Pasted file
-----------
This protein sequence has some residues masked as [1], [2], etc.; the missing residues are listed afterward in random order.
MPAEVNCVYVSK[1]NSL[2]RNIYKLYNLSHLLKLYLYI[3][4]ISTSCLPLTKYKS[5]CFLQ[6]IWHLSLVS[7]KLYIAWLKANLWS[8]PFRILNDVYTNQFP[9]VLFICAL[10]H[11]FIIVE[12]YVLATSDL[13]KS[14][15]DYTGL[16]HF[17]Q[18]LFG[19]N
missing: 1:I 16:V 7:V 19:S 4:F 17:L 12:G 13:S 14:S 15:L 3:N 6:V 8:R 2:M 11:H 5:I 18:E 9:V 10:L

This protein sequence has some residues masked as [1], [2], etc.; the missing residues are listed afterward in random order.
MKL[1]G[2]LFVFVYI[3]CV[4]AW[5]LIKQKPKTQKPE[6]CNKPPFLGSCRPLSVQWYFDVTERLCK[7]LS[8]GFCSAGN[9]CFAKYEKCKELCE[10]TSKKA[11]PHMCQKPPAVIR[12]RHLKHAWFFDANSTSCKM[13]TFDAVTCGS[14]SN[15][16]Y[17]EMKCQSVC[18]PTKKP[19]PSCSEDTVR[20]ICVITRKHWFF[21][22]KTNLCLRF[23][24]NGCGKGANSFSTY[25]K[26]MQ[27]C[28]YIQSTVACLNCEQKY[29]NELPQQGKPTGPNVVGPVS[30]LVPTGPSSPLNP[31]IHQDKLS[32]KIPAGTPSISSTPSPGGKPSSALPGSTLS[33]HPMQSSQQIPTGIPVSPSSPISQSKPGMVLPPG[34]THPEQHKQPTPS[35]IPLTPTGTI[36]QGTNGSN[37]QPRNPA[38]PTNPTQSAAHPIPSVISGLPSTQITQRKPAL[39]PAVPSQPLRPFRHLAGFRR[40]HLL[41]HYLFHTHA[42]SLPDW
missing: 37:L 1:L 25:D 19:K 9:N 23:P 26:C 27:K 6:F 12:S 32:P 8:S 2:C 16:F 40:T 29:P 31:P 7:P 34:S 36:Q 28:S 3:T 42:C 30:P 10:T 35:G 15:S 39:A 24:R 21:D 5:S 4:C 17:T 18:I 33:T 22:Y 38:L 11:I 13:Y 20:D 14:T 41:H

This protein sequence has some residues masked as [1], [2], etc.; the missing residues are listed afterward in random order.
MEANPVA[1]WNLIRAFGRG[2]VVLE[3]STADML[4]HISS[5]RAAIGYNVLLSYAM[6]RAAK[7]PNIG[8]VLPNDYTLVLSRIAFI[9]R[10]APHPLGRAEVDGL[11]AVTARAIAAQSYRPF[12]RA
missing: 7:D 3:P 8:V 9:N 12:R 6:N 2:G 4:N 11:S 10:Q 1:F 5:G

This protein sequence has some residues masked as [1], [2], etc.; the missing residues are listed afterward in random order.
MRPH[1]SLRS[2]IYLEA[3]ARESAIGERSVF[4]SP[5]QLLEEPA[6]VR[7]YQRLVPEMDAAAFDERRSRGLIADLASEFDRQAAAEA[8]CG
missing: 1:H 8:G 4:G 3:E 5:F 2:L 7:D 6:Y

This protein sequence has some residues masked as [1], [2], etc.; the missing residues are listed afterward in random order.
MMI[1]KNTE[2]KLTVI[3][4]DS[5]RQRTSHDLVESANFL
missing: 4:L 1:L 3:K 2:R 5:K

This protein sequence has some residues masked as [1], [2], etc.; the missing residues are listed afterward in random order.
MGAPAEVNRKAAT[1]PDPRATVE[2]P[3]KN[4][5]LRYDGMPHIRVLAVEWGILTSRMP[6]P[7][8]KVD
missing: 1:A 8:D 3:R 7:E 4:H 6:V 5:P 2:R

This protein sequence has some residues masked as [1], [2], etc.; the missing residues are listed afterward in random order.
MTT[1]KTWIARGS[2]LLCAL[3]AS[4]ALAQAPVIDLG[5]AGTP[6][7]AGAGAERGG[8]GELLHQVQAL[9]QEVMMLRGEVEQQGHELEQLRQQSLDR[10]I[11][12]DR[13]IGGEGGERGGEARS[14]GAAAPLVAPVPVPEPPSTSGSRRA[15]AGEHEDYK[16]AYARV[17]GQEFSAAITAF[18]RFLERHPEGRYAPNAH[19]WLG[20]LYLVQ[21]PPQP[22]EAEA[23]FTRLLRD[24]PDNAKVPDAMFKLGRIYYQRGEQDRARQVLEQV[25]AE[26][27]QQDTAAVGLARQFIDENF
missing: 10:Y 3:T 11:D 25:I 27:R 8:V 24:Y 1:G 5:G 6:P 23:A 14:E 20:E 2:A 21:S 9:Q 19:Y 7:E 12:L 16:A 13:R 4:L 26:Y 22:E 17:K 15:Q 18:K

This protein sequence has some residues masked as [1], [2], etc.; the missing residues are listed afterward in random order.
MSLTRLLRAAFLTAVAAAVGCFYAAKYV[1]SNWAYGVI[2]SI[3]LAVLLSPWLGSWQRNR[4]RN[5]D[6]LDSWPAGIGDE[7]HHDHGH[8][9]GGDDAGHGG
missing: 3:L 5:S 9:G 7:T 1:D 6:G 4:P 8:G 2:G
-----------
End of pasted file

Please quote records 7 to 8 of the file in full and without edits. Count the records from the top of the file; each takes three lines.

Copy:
This protein sequence has some residues masked as [1], [2], etc.; the missing residues are listed afterward in random order.
MTT[1]KTWIARGS[2]LLCAL[3]AS[4]ALAQAPVIDLG[5]AGTP[6][7]AGAGAERGG[8]GELLHQVQAL[9]QEVMMLRGEVEQQGHELEQLRQQSLDR[10]I[11][12]DR[13]IGGEGGERGGEARS[14]GAAAPLVAPVPVPEPPSTSGSRRA[15]AGEHEDYK[16]AYARV[17]GQEFSAAITAF[18]RFLERHPEGRYAPNAH[19]WLG[20]LYLVQ[21]PPQP[22]EAEA[23]FTRLLRD[24]PDNAKVPDAMFKLGRIYYQRGEQDRARQVLEQV[25]AE[26][27]QQDTAAVGLARQFIDENF
missing: 10:Y 3:T 11:D 25:I 27:R 8:V 24:Y 1:G 5:G 6:P 23:A 14:E 20:E 2:A 21:S 9:Q 19:Y 7:E 12:L 16:A 13:R 4:L 26:Y 22:E 17:K 15:Q 18:K

This protein sequence has some residues masked as [1], [2], etc.; the missing residues are listed afterward in random order.
MSLTRLLRAAFLTAVAAAVGCFYAAKYV[1]SNWAYGVI[2]SI[3]LAVLLSPWLGSWQRNR[4]RN[5]D[6]LDSWPAGIGDE[7]HHDHGH[8][9]GGDDAGHGG
missing: 3:L 5:S 9:G 7:T 1:D 6:G 4:P 8:G 2:G